The definition of Integrity from Miriam Webster’s Dictionary is: “The quality of being honest and fair: the state of being complete or whole.” In addiction recovery Integrity often becomes flexible. My disease of addiction pushes and pulls my Integrity in every direction. My Integrity started out as an inflexible moral code. The more I continued to compromise my Integrity the more malleable my value system became. For this reason I went to great lengths for my next fix or drink. A flexible sense of Integrity creates pitiful and incomprehensible demoralization. As a result, this principle will always come up in my recovery as well as something that I can trace back to my youth.
Being different from others felt painful in my adolescence. Day to day I sensed a yearning to belong. I wanted to look and think like my friends, we were like carbon copies of one another. I held an entitled outlook and grandiose dreams, which was unanimous among my friends. This dynamic among my peers antagonized us, for it felt easier to hold the same dreams and opinions rather than risk being different. We all engaged in social plagiarism because we had no solid sense of self. I was perpetually faced with the question, who am I? I seldom knew the answer, for I was adapting my sense of self to movies, books, celebrities and people in my community that public opinion had admired. I surrounded myself by the glitz and glamor of the LA life style and looked up to the wrong role models in the media. This proved to be injurious to a young impressionable girl. It took some time for me to realize that: behaving like others purely to fit in – dishonors me, and each time I do this, it’s easier to betray myself the next time.
My self-betrayal is evidenced in my drinking and using. Today, I can say I’m a die-hard alcoholic and a heroin addict and my life had become unmanageable, but I know it did not start there. I continually crossed lines that I said I never would. I went from cigarettes to alcohol to weed to methamphetamines to PCP to hallucinogens, to cocaine to benzodiazepines to heroin. The ways, in which I said I would use drugs, was also crossed. I said I wouldn’t get high in school to taking acid the night before my SAT’s and missing all my classes to get high. I promised myself I would never intravenously use drugs, which I ended up doing. I promised myself I wouldn’t use drugs after kidney and liver damage from an overdose, and I did. I said I wouldn’t spend money on drugs if I didn’t have it, and I ended up being homeless on the streets in Murray Utah, Los Angeles, San Francisco, and Vallejo. I stole my friend’s sticker book at 5 years old and said I would never steal again. I continually betrayed my Integrity with stealing where I ended up with a grand theft felony, stolen cars and serious financial amends to pay off. I said I wouldn’t hurt the people I loved anymore after my first rehab and went to 24 more sober livings and rehabs. My Integrity was smashed. A majority of the people I tried to emulate earlier on did not end up as addicts or alcoholics. Later on, my friends refrained from betraying themselves where as I stayed in insanity. Among other strong evidence, this fact led me to believe I am bodily and mentally different from my fellows. There is something biologically different within me that trigger a craving after I pick up the first drink or drug.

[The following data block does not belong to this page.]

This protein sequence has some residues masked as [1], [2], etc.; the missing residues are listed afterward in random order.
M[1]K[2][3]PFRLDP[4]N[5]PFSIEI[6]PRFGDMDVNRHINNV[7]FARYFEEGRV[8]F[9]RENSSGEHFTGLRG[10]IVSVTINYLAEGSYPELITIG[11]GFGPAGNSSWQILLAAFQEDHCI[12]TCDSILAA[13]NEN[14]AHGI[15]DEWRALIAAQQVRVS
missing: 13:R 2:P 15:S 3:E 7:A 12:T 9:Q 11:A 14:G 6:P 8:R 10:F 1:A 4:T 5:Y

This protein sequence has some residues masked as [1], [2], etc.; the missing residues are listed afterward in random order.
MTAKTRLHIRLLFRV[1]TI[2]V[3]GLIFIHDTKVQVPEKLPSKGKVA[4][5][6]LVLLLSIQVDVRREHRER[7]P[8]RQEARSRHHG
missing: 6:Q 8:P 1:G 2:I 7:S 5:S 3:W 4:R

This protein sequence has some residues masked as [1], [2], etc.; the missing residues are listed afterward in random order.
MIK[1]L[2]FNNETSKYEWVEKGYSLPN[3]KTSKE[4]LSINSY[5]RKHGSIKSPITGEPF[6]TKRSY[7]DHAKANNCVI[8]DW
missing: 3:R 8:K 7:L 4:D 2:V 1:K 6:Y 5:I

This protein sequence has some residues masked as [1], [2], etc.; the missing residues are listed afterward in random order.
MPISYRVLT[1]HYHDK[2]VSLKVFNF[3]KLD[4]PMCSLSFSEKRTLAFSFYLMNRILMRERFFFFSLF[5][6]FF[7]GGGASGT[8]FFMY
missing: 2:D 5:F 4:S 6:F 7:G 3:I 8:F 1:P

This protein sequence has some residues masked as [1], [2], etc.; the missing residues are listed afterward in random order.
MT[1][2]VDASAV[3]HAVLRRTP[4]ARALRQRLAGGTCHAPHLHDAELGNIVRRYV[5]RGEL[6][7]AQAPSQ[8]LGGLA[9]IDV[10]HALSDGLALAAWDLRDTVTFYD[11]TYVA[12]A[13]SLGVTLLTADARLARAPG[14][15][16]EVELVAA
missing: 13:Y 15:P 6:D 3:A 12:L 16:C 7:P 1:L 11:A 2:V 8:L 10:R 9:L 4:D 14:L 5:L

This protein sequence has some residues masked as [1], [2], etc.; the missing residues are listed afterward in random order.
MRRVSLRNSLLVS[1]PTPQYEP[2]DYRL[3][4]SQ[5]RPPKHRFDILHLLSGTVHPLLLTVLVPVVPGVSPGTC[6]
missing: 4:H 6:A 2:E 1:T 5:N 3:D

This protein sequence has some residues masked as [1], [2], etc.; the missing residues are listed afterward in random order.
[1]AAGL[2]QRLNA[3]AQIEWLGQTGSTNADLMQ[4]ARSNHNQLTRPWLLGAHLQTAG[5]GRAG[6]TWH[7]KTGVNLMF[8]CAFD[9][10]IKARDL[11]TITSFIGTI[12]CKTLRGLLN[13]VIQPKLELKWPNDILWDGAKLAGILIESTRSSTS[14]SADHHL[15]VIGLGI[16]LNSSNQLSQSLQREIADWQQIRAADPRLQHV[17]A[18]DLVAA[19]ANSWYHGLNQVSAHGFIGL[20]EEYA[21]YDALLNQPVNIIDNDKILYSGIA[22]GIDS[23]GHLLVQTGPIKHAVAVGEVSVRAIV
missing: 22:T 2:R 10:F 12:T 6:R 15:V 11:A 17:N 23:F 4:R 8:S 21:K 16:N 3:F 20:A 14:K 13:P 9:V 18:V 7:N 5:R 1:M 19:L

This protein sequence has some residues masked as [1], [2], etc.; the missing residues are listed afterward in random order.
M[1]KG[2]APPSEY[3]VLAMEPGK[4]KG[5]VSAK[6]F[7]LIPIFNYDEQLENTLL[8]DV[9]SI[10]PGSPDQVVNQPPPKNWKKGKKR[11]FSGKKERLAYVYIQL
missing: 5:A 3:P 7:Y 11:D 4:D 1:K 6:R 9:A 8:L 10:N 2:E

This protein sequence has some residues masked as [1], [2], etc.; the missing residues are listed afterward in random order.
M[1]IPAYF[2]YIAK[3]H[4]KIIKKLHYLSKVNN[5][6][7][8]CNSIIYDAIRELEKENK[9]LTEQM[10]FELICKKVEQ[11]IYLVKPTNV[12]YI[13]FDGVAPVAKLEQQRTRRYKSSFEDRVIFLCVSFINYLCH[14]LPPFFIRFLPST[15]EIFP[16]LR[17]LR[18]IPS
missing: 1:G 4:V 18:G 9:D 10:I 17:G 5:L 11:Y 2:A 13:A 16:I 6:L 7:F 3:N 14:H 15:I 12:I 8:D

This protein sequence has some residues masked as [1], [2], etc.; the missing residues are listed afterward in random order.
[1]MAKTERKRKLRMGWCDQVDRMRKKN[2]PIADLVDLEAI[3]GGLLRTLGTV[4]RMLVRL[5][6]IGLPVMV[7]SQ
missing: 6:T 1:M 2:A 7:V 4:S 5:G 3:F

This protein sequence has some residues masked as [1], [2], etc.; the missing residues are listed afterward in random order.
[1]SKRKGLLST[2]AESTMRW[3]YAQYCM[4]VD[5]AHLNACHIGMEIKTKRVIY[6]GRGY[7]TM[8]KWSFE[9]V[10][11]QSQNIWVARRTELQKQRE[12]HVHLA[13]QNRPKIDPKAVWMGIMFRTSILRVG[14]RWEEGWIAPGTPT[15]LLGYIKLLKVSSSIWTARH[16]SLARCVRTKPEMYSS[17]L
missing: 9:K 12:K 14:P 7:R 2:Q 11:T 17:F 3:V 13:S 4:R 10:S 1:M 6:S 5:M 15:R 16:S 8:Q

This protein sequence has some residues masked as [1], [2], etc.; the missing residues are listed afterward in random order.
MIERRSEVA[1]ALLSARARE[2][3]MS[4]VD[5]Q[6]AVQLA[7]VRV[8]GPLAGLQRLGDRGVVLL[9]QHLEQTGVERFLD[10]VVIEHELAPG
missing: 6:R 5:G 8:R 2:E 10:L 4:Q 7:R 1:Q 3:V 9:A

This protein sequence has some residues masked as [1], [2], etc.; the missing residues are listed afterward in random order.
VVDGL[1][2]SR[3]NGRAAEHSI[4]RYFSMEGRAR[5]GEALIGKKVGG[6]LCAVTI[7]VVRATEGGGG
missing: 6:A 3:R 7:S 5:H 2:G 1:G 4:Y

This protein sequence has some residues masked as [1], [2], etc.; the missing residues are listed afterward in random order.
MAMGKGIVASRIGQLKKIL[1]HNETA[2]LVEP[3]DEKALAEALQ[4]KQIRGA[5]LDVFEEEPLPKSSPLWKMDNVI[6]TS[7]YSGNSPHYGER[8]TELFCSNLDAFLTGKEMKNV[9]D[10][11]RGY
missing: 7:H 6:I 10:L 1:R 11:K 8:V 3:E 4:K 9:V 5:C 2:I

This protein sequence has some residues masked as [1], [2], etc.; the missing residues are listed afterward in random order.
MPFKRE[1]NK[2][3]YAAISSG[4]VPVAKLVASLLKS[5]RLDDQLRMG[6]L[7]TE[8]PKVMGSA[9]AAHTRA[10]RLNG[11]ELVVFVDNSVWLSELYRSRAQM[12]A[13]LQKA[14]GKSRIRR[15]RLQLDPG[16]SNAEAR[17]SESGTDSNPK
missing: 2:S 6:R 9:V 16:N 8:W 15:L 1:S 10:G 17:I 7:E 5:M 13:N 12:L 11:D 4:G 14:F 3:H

Integrity plays a strong role with the disease of addiction and my cravings. My problems lie in my selfishness and self-centeredness, therefore, there is a strong urgency for honesty and fairness. Integrity will improve the quality of my program. That being said, I need to bring the principle of Integrity into the three areas of my disease of addiction, which lies in the mind, body and spirit.
Alcoholics and addicts commonly reference the spiritual malady as a “hole.” With my addiction, I formed the habit of filling this hole with material items, rather than filling it with a Power greater than myself. Feeling incomplete required contact with a Higher Power (other wise known as God). My moral compass needs to be recalibrated and God enables this for me. The principle of Integrity engenders a sense of open-mindedness towards God. I had to have an honest relationship with God as well as my peers.
In relationships the people closest to me, praise me for my Integrity rather than judge me for lack of it. They support me being who I am, even if that’s “different.” They don’t expect me to share their opinions unless it actually matches my beliefs. They understand that taking on their truth, rather than my own, would dishonor both sides of the relationship. In recovery, my ego has begun to get a little trickier. My desire to look good/fit in with my peers as a result of taking the 12-steps, can cause me to try and bend my Integrity again. So I have to ask myself am I talking sober and living drunk? Am I living these principles behind closed doors? Being dishonest in this area of my life will make the next opportunity to bend my Integrity a little easier. This can push me closer to committing the ultimate act of insanity, which for any alcoholic and addict would be to pick up another drink or drug.
If I firmly plant my Integrity, I don’t feel the need to re-sculpt my image or imagine myself as someone else. When I look at myself honestly in the mirror, I can see my imperfections that make me who I am. It is so important that I begin to see an honest picture of myself. I truly believe seeing my honest reflection and accepting it, brings me one step closer to maturity and wisdom.